The timing of Tuesday’s federal budget in the midst of Olympic-mania was a good clue the Harper government had either something to hide or nothing much to say in its latest economic plan for the country.

Turns out, it was some of both.

The headline Finance Minister Jim Flaherty apparently hoped Canadians wouldn’t notice between gold-medal races in Sochi is that the national deficit has effectively been erased. Gone. The country is all but back in the black.

Flaherty’s latest budget predicts a deficit of $2.9 billion by the end of the government’s fiscal year in March 2015.

But that includes a $3-billion contingency fund, without which the country is already on track to break into surplus in this budget cycle.

Ordinarily, one might have expected the Conservative government would turn such a momentous fiscal feat into a national political celebration.

Instead, Flaherty blandly told Parliament only that the government "remains committed to balancing the budget in 2015."

So, it’s official: The Harper government has tabled a next-to-nothing budget this year to hold off making The Big Announcement until just before Canadians go to the polls in October next year.

By then, this year’s austerity measures should be a big fat surplus — estimated to hit more than $6 billion — just in time to fund all manner of Conservative election promises.

Truth is, Flaherty’s latest budget is not so much a fiscal blueprint as it is a political road map for the Conservatives toward the next election.

First, the budget is clearly intended to mend some fences with the Conservative government’s own voting base.

Flaherty’s focus on fiscal prudence and promise of a balanced budget is getting rave reviews from fiscal conservatives who have long been disappointed by the Harper government’s various money management snafus.

And if the Conservative base likes the thought of returning to black ink on the books, it will likely love the Harper government’s plan to get there in large measure on the backs of federal public servants.

'A war with the bureaucracy'

The largest savings in the entire budget — an estimated $7.4 billion over seven years — will come from reducing the government’s contributions to the health plans of retired public servants.

Add to that a two-year freeze on departmental operating budgets that will force even deeper cuts to the public service, and the Conservatives may well be heading for a war with the bureaucracy.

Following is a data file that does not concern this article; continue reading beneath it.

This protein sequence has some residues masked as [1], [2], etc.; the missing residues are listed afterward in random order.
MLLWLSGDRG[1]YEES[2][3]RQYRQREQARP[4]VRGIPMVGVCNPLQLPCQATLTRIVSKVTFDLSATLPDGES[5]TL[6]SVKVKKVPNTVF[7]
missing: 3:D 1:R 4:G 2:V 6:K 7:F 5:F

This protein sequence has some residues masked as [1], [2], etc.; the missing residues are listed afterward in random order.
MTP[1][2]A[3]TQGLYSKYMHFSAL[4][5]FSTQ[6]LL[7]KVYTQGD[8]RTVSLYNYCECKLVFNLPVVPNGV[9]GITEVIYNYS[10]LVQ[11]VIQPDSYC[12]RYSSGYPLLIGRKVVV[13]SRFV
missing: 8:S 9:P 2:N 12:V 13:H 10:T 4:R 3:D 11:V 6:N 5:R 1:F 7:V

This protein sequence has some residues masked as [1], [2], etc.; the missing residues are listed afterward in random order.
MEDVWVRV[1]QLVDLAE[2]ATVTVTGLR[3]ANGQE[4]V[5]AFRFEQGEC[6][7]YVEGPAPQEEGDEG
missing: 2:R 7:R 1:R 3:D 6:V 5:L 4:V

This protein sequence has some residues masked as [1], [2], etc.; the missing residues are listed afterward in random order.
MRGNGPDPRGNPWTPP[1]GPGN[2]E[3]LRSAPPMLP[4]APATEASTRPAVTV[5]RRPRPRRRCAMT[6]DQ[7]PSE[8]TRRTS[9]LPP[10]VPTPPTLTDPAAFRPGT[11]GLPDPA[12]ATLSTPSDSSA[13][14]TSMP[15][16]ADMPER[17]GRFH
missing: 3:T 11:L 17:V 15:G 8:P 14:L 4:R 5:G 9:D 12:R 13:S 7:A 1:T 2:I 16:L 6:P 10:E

Conservative election strategists would likely welcome the opportunity.

Some of the budget measures may not sit well with Conservatives — or with many other Canadians.

The Harper government is shelling out another $500 million to the automotive industry, a move likely to make some hard-core Conservatives break out in hives.

No matter: the automotive industry is mainly in Ontario, and Flaherty knows that’s where the next election is going to be won or lost, including his own Oshawa riding.

Then there’s National Defence. It has so botched the planned acquisitions of new helicopters, ships and other equipment that the government was able to cut $3.1 billion in spending until some future time years down the road when the department finally gets its act together.

The government that has long promised no new taxes is raising the ones on cigarettes by more than $4 a carton, saying there hasn’t been an increase in more than a decade.

While the move is supposed to generate a windfall of more than $1.2 billion over two years, the problem with raising cigarette taxes is it tends to drive young people to buy smuggled smokes unregulated by anyone.

So, the government is promising almost $100 million more in special funding to the RCMP just to combat smoke smugglers.

Details to follow

Much of Flaherty’s budget contains measures targeted at specific groups of voters who would do well to read the fine print.

For example, the government promises to introduce legislation that would deal with consumer price gaps between Canadian and American goods.

But there is nothing in the budget to indicate how, exactly, the Conservative government plans to engineer what experts say would have to be unprecedented market intervention.

“Details will be announced in the coming months,” the budget says.

Similarly, the budget promises relief from cellphone bills, saying the government will be “standing up for consumers by encouraging competition and lower prices in the telecommunications market.” Details to follow.

In total, the budget outlines more than 70 specific measures, many of which require no new money, and others that won’t get any major funding until after the next election.

There’s a lot in this budget about jobs: new funding for apprenticeships, internships, for people with disabilities, older workers, young people, and new Canadians.

Notably, the government has yet to launch its cornerstone Canada Job Grant program it announced last year.

Canadians hoping for personal tax cuts or other goodies in this budget will be disappointed.

But don’t despair: The gravy train cometh in 2015.